“Today, out of that long, unsettling silence a strong and determined voice has emerged. We hear that voice across our province… in the growing movement within the hearts and homes of Albertans, from family members and friends of those who are gone, and in moving art exhibits from those who were touched by the tragedies of our silent sisters.
“Mr. Speaker, today our government joins these voices.
“Our hearts…and a strong sense of justice and humanity compels us to speak loudly and clearly for these young, beautiful women who were mothers, daughters, sisters – who were deeply loved and are now deeply missed. We join the families, national Aboriginal organizations, the provinces and territories to lend our voice to the call for a national inquiry, because it is the right thing to do.
“We must openly face the root causes that place Aboriginal women and girls at the highest risk. Harsh realities like poverty, racism, inadequate housing and lack of educational opportunities, among them. Until these root causes are addressed, the violence will continue.
“Mr. Speaker, the Alberta government will develop a renewed relationship with Aboriginal peoples, based on trust and respect and take true action on these root causes, once and for all – because we understand that true reconciliation is a matter of action, not just words.”
The Confederacy of Treaty 6 First Nations were among the first to comment on the premier’s speech and noted that they are moved by her words of commitment. Their assembly burst into applause with Premier Notley’s commitment to join the call for action for missing and murdered Aboriginal women.
Treaty 6 Grand Chief Bernice Martial, surprised but pleased when the premier offered an official apology, said that she “thought it was never going to happen.” She then added, “It’s (also) time for the federal government to acknowledge and apologize for what has happened.”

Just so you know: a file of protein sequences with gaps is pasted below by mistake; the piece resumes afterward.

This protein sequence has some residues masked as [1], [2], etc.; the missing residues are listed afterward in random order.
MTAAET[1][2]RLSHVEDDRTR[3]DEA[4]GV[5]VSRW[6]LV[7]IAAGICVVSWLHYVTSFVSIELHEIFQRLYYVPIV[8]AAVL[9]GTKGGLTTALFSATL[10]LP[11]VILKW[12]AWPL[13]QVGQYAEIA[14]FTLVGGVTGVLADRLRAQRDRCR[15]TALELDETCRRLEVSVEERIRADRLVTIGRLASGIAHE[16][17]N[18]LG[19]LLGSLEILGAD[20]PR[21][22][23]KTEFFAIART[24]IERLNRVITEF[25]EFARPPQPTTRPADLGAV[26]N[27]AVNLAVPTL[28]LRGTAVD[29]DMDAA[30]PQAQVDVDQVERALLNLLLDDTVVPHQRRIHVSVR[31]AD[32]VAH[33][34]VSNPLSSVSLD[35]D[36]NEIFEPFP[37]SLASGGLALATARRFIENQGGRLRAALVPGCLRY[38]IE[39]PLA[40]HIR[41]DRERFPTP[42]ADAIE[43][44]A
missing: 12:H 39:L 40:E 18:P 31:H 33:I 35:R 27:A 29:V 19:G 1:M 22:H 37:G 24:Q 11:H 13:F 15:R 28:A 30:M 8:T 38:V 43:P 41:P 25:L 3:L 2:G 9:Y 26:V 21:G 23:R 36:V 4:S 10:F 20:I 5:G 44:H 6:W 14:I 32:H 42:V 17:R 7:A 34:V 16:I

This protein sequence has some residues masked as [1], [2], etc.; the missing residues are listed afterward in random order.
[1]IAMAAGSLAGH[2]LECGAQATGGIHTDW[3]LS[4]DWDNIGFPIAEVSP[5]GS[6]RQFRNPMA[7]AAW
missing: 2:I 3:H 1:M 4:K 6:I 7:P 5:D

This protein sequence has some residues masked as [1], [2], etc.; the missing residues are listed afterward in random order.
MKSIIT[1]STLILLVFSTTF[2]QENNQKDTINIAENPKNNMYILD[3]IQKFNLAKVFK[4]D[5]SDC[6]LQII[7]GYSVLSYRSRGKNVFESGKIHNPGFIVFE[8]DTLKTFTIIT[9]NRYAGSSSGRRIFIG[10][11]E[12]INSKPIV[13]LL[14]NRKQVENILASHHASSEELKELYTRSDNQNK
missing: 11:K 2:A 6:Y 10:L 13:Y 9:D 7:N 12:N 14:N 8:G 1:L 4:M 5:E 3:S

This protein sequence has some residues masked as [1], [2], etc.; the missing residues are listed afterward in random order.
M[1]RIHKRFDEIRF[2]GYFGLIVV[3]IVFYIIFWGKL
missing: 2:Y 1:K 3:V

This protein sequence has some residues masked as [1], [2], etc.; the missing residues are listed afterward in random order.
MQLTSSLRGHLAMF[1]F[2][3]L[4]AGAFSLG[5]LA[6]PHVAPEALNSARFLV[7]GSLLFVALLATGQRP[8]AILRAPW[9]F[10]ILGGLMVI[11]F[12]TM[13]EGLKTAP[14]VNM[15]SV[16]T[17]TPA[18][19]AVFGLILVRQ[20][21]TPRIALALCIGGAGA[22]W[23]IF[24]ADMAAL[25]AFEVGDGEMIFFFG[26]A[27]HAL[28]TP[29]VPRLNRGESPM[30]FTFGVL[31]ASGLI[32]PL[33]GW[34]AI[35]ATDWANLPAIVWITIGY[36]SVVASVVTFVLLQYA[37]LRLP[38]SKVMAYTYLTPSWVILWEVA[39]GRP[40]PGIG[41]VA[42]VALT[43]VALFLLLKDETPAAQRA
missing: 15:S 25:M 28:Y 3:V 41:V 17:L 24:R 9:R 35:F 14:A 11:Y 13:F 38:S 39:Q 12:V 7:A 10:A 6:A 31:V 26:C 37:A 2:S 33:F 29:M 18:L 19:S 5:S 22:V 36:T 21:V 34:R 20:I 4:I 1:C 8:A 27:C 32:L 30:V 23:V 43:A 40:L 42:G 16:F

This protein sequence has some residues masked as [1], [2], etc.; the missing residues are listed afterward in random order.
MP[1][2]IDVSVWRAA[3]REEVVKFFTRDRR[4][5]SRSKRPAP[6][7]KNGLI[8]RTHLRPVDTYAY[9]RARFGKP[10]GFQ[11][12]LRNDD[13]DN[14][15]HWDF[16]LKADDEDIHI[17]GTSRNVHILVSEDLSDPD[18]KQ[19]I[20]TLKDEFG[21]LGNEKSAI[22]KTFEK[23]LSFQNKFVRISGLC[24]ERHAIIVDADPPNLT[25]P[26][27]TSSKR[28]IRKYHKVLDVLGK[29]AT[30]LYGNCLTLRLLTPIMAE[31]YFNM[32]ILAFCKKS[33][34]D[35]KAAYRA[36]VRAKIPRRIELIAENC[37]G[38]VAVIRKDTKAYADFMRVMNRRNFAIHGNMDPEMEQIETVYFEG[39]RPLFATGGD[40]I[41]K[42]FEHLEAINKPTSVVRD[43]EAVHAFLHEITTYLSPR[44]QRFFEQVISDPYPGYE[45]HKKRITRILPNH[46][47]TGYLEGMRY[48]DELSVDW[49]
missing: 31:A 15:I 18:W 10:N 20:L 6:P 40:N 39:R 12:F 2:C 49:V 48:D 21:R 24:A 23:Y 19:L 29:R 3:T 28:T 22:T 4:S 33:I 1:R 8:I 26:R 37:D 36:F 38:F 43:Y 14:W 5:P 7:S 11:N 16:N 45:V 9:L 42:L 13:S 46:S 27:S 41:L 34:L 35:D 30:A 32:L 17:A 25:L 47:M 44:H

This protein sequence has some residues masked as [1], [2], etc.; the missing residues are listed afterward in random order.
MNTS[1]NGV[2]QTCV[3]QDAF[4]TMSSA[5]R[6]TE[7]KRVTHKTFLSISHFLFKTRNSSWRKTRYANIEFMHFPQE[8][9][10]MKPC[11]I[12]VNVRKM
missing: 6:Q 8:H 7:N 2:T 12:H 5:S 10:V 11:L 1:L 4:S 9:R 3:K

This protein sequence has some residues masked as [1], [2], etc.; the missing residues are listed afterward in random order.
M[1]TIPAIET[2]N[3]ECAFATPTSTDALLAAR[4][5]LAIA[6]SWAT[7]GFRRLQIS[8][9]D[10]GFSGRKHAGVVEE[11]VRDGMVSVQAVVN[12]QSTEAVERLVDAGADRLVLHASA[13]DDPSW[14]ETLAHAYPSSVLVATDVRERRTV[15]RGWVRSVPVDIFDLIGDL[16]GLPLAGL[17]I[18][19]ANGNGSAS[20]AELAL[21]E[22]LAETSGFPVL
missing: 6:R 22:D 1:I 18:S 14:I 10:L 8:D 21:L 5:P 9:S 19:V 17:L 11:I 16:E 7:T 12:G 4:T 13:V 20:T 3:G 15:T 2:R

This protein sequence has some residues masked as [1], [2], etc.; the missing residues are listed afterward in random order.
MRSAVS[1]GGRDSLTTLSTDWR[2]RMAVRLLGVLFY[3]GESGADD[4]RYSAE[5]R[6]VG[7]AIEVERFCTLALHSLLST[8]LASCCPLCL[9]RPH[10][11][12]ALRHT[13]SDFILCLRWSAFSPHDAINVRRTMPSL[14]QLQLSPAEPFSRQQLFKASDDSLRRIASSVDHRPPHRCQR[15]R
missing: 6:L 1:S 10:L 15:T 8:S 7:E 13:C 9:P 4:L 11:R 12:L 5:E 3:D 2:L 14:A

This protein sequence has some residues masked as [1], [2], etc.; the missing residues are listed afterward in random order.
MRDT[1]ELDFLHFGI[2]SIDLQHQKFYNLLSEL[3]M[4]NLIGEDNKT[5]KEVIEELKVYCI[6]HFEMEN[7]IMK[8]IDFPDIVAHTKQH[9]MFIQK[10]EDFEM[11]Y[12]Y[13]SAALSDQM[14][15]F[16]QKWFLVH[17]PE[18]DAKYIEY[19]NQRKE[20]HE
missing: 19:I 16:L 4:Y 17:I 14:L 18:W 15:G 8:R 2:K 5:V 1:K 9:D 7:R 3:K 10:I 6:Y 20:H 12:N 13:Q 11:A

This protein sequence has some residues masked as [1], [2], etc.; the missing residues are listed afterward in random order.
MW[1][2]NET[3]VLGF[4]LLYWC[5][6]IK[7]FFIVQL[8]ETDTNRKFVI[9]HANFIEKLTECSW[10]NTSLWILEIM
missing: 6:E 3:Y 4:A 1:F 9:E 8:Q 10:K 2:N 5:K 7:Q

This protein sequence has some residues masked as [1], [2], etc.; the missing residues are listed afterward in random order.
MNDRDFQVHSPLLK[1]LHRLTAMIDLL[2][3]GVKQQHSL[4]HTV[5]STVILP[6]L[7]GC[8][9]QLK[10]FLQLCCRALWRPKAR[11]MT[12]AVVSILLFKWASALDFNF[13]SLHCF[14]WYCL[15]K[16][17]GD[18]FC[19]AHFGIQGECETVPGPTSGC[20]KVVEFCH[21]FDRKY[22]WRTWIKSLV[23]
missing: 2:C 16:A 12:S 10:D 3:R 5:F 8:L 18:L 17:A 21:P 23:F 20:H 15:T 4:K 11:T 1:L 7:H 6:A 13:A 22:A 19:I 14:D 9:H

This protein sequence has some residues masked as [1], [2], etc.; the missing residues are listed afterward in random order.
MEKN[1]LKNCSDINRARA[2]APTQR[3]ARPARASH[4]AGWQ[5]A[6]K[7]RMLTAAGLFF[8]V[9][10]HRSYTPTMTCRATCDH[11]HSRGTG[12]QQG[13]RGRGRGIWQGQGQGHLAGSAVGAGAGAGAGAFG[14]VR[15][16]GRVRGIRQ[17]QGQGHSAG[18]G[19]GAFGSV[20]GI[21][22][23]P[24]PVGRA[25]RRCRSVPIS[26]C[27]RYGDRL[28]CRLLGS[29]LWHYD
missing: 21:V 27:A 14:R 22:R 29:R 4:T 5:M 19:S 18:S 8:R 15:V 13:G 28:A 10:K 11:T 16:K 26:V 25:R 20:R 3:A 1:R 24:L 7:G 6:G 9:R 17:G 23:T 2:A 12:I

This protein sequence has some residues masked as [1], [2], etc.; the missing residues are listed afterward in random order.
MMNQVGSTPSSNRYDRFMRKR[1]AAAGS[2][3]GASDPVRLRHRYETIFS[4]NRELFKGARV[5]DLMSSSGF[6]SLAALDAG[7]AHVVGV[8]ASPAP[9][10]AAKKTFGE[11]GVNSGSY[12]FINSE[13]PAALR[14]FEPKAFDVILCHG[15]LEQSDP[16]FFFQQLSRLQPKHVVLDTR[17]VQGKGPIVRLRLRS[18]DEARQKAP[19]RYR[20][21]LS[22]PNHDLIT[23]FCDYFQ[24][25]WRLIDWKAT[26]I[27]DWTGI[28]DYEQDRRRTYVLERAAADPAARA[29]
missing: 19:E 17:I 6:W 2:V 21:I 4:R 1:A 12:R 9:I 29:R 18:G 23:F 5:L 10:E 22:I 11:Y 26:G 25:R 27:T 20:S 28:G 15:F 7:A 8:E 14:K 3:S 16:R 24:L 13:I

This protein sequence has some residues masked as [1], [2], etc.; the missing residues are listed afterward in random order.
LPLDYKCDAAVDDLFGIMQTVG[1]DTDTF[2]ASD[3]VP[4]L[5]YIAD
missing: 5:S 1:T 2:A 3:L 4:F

Ermineskin Cree Nation Chief Randy Ermineskin said he was pleased with the premier’s apology, noting that it is a promising step into the future.
“A lot of governments haven’t quite listened to us the way they should,” he stated. “This new government is really proving something to others – that we need to include everybody.”
Many leaders and dignitaries representing the province’s First Nation, Métis and Inuit communities gathered at the Alberta Legislature to listen to the premier’s comments during the apology, something that was duly acknowledged by the premier. She noted that many of those who’d gathered are “residential school survivors…all are advocates for missing and murdered women and quite simply outstanding members of their communities.
“To these honoured guests and to the residential school survivors of Alberta, I would like to say: As children you entered those schools alone and frightened. This past is too painful to endure on your own.
“In the journey of reconciliation you no longer have to walk alone. Your truth has woken our conscience and our sense of justice. True reconciliation will only be achieved if we as governments and citizens are willing to make a fundamental shift in our relationship with the First Nations, Métis and Inuit peoples of Alberta. We will do that.”
by John Copley